Microsoft earnings show effects of aggressive turnaround strategy

SAN FRANCISCO -- Like a friendly but persistent sales rep, Microsoft has a message for anyone who owns a personal computer: If you haven't yet upgraded to Windows 10, the company highly recommends it.

See Full Article

So highly, in fact, that in coming weeks, PC owners who have set their machines to automatically install important updates -- like security fixes -- could find the new operating system already downloaded and ready for activation.

Microsoft's aggressive campaign to promote Windows 10 has led to its deployment on more than 200 million devices since its July release. It's part of a multi-pronged strategy, along with a push to expand in "cloud" computing, that analysts say is driving the early stages of a financial turnaround, as evidenced by Microsoft's latest earnings report on Thursday.

The Redmond, Washington-based tech company reported $5 billion in profit on nearly $24 billion in sales for the quarter ending Dec. 31. Revenue and profit were both down from a year ago, but after adjusting for deferred revenue and one-time costs, the numbers were better than Wall Street analysts expected.

Microsoft beat Wall Street's estimates for sales in key segments. Those include its cloud-computing segment, which lets commercial customers run their businesses on Microsoft's servers, and the division that sells PC software, Surface tablets and Xbox gaming consoles. Adjusted earnings amounted to 78 cents a share, while analysts polled by FactSet had expected adjusted earnings of 71 cents a share.

"All around, this looks like a quarter that (Microsoft CEO Satya) Nadella can frame and put in his office," FBR Capital Markets analyst Daniel Ives said. Microsoft's stock rose more than 3 per cent in extended trading after the results came out.

Long a dominant seller of PC-based software, Microsoft has seen its profit decline as consumers and businesses buy fewer PCs, cutting into licensing fees Microsoft gets from computer-makers. The last major upgrade of its operating system, known as Windows 8, was widely viewed as a flop, which hurt PC sales even more.

Nadella, who was named to the top job in 2014, has been pushing Microsoft to adapt to a world where people are increasingly using mobile gadgets, and where businesses are moving more of their operations to remote data centres, accessed via the Internet.

Microsoft broke with tradition last July by releasing Windows 10 as a free upgrade for older PCs, with no charge for future updates. It's also redesigned other popular products, such as the Office word-processing and spreadsheet programs, to work as mobile apps for devices running operating systems made by its rivals, Apple and Google.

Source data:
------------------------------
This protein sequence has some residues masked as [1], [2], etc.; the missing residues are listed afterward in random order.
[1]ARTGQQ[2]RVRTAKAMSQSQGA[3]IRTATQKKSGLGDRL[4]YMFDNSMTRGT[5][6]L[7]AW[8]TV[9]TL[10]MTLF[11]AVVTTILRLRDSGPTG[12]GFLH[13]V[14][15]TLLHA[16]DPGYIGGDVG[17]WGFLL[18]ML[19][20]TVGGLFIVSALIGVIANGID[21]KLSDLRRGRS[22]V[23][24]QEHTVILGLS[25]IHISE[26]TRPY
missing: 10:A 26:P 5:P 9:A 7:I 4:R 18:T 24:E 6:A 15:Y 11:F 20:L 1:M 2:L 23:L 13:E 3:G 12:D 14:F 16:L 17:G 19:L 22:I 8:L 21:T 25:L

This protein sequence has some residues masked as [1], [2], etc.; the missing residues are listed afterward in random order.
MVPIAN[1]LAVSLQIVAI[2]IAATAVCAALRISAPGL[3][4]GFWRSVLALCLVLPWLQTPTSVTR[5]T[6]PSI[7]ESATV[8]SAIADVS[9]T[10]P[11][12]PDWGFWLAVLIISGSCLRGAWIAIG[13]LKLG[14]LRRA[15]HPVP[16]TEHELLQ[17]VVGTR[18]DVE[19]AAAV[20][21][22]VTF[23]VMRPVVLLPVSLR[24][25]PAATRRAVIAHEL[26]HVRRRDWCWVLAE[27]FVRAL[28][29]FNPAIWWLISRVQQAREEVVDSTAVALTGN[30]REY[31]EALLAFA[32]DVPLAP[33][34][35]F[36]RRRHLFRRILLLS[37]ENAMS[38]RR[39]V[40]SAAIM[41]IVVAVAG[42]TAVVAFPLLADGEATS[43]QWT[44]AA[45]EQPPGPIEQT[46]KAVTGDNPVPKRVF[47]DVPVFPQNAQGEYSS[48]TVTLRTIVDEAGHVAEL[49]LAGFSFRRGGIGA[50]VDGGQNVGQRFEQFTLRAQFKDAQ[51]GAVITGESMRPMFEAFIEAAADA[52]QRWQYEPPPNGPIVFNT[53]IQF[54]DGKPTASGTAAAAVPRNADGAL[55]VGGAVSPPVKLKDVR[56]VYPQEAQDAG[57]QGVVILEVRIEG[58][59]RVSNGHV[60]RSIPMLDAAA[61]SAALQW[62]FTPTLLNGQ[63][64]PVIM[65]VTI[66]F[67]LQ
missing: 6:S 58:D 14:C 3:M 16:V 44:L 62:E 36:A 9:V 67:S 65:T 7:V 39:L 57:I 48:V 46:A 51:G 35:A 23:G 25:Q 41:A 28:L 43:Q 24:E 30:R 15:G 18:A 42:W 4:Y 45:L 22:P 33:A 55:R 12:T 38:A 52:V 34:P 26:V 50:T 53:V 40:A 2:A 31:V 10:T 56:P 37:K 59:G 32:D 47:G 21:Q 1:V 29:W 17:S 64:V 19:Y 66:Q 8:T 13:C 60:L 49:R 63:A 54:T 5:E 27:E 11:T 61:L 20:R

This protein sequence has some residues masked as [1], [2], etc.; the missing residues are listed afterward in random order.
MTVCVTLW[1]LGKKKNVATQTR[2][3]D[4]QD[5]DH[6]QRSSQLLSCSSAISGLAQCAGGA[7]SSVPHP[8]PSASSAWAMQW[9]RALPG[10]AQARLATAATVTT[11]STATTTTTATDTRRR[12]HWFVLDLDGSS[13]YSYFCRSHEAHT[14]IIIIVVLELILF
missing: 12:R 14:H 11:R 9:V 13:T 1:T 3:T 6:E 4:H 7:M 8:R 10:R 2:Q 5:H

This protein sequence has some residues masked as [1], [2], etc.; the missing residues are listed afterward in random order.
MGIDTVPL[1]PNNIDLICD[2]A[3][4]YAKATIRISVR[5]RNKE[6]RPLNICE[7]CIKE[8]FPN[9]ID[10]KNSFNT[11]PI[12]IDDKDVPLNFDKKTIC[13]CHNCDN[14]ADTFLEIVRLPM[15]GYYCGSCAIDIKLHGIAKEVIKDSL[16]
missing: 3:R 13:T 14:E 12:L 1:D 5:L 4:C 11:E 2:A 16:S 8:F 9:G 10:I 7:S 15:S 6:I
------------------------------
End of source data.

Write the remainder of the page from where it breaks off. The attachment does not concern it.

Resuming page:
The goal is to get people using Microsoft's latest products, no matter what kind of device they prefer, said Frank Gillett, a tech analyst with Forrester Research. He said that should give Microsoft more opportunities to make money by selling premium features or apps, such as online storage, Skype minutes or music and games.

The company is already seeing an increase in sales of apps and online advertising, tied to new features in Windows 10, Nadella told analysts Thursday.

But it's a gradual process, Gillett cautioned. Microsoft's personal-computing division reported $12.7 billion in sales for the December quarter, down 5 per cent from a year earlier. Within that division, Microsoft said revenue from licensing Windows to PC makers was also down 5 per cent, although the company noted that was better than the 8.3 per cent decline in overall PC sales that market researchers have estimated for the October-December quarter.

Meanwhile, analysts say Microsoft is also rapidly transforming its commercial-computing division by encouraging corporate customers to use its data centres. Microsoft's commercial "cloud computing" service is now the industry's second-largest, after Amazon's.

The potential for that business "is massive -- larger than any market we have ever participated in," Nadella said Thursday.

Revenue for Microsoft's cloud division rose 5 per cent, to $6.3 billion, for the December quarter. The company has had more success in that business than other established commercial tech giants like Hewlett-Packard and Oracle, according to Ives, who called cloud computing a "bedrock" element of Nadella's strategy.

As for the company's aggressive promotion of Windows 10, those promotional nudges have drawn a few complaints from PC owners who don't necessarily want to upgrade their software. But in coming months, Microsoft says the Windows 10 upgrade will be re-categorized from "optional" to "recommended," which means people who use the automatic update feature on older Windows PCs could find the new software has downloaded automatically.